CRAIG MURDOCH: Zidane is the best midfielder of all time; he controlled games on his own with his unique graceful style. I don't think Iniesta controls games the way ZZ does as Barca/Spain control every game they play with ridiculous possession stats, whereas Zidane had a much harder task. There is no doubt Iniesta is a phenomenal player but I just feel Zidane was a one-off. I would also like to give a mention to Zidane's goal at Hampden Park, possibly the best goal ever? An example of Zidane's ability to just step up and claim games as his own, which I don't think Andres does as much.
ARIEF JUGA: I love watching how Iniesta dictates Barca's tempo; if Xavi places too deep in defence or too high in offence, Iniesta comes to cover him with perfect timing. Club and personal achievement suggest Iniesta is a better player, but what Zidane did on the field was more intriguing to me. Zidane made assists or just a simple pass to somewhere that spectators could not believe. He could make someone run to the place he wanted, he dictated not just the play but also the movement of people who were with him or against him. The best thing about Zidane was his trademark gesture; there is nobody in the football world that could move like him. His run with the ball, his roulette, his simple pass, his vision, nobody can surpass it. I think Zidane is the greatest footballer. He is the hard proof that football can be art.
FRAZ BARI: I'm going to be controversial perhaps but, for me it's Iniesta. They are/were both are capable of scoring wonder goals in finals, while they also perform many under-rated aspects of football beautifully, which lead to outstanding moments that are easier to notice. ZZ is a bit like Cristiano Ronaldo, and goes for complicated tricks like the roulette, whereas Iniesta, similar to Messi, takes simple but effective touches to get through defenders. Such equal things only allow statistics to decide the better player which is Iniesta.
MARTIN CHATFIELD: Iniesta is part of potentially the most dominant and skilful team ever, while I feel Zidane's temperament makes him a somewhat of a flawed genius; he scored some incredible goals that Iniesta would not even attempt, but we sometimes takes Iniesta's vision and touch for granted because it is so good. Iniesta doesn't do bad games, he doesn't get sent off for stupid head-butts and his goals in important finals show what a big-game player he is. Iniesta is a better player for me and would make any all-time XI.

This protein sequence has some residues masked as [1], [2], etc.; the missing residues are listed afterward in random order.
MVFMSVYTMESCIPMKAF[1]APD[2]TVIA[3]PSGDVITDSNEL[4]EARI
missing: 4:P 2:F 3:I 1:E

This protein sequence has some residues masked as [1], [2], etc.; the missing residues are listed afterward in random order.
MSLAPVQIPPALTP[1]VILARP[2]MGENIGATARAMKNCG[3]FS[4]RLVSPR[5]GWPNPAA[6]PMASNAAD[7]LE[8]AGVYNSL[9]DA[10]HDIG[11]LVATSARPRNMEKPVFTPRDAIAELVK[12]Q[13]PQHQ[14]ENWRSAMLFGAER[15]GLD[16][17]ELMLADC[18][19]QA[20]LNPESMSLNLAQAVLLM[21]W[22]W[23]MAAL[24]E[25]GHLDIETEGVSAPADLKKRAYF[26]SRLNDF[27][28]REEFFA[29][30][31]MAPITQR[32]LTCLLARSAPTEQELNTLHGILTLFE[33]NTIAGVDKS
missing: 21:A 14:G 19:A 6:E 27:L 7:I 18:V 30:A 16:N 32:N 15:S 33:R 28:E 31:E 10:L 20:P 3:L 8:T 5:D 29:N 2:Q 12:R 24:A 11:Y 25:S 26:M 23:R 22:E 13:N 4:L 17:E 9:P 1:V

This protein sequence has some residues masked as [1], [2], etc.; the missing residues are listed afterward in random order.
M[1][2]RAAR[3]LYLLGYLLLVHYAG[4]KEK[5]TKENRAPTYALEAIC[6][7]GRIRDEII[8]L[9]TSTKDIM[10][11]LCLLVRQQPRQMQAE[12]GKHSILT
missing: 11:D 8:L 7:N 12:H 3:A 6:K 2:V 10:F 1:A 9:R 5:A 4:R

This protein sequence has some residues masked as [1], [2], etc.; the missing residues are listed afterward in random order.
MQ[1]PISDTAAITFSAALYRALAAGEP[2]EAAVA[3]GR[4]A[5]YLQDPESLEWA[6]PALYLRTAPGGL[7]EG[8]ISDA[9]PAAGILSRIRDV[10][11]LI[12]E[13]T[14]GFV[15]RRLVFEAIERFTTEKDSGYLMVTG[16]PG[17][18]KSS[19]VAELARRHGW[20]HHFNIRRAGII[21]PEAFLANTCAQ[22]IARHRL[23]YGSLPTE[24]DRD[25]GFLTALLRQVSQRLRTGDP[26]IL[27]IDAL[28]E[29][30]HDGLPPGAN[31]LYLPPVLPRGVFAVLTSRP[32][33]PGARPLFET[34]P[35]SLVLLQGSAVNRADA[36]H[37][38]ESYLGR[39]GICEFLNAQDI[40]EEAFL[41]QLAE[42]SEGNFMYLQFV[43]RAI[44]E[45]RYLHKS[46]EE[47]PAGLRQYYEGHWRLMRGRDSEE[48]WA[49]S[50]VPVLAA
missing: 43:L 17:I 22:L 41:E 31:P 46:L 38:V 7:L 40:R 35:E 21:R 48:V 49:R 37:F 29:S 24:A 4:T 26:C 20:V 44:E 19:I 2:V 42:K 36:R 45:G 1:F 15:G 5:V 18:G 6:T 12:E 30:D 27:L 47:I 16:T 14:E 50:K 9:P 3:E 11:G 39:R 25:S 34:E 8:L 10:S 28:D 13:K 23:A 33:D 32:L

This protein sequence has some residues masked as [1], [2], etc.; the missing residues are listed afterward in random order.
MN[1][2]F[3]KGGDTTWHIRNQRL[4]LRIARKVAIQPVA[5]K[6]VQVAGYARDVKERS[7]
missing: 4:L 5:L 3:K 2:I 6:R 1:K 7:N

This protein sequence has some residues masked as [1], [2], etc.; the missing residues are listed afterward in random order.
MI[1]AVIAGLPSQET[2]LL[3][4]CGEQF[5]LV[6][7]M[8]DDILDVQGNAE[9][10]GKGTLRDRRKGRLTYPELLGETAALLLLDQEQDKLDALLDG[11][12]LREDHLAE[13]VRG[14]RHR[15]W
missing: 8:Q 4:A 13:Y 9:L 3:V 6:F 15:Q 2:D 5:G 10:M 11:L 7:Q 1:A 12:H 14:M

JOSHUA KAASIK: Iniesta is at the heart of chemistry and teamwork in a way Zidane wasn't. As a Barcelona fan, I love watching Messi play, but I would sell him before Iniesta. Iniesta is everything that's great about the sport: endless skill, technique, mental strength, and class. I will say Iniesta is a better passer by miles, but Zizou is a better goal-scorer (for now.) It is nearly impossible to remember Zidane accurately, because nostalgia makes us over-appreciate him, but I think Iniesta will be remembered as the better player.
I thought the fact that Zidane had retired was going to make it difficult for anyone to back Iniesta but now is a good time to judge the Barca man because he is playing well.
It's not only that I think he is consistent to a point where Zidane wasn't but he has also got a higher work-rate defensively so was crucial when Barcelona were defending high and pressuring high, a philosophy that changed football.
He has a great influence on the side and still has time to improve and, for me, he is better than Zidane - although when I got in touch with Iniesta to tell him that I was doing this comparison and he said: 'Are you crazy?', because he is so modest.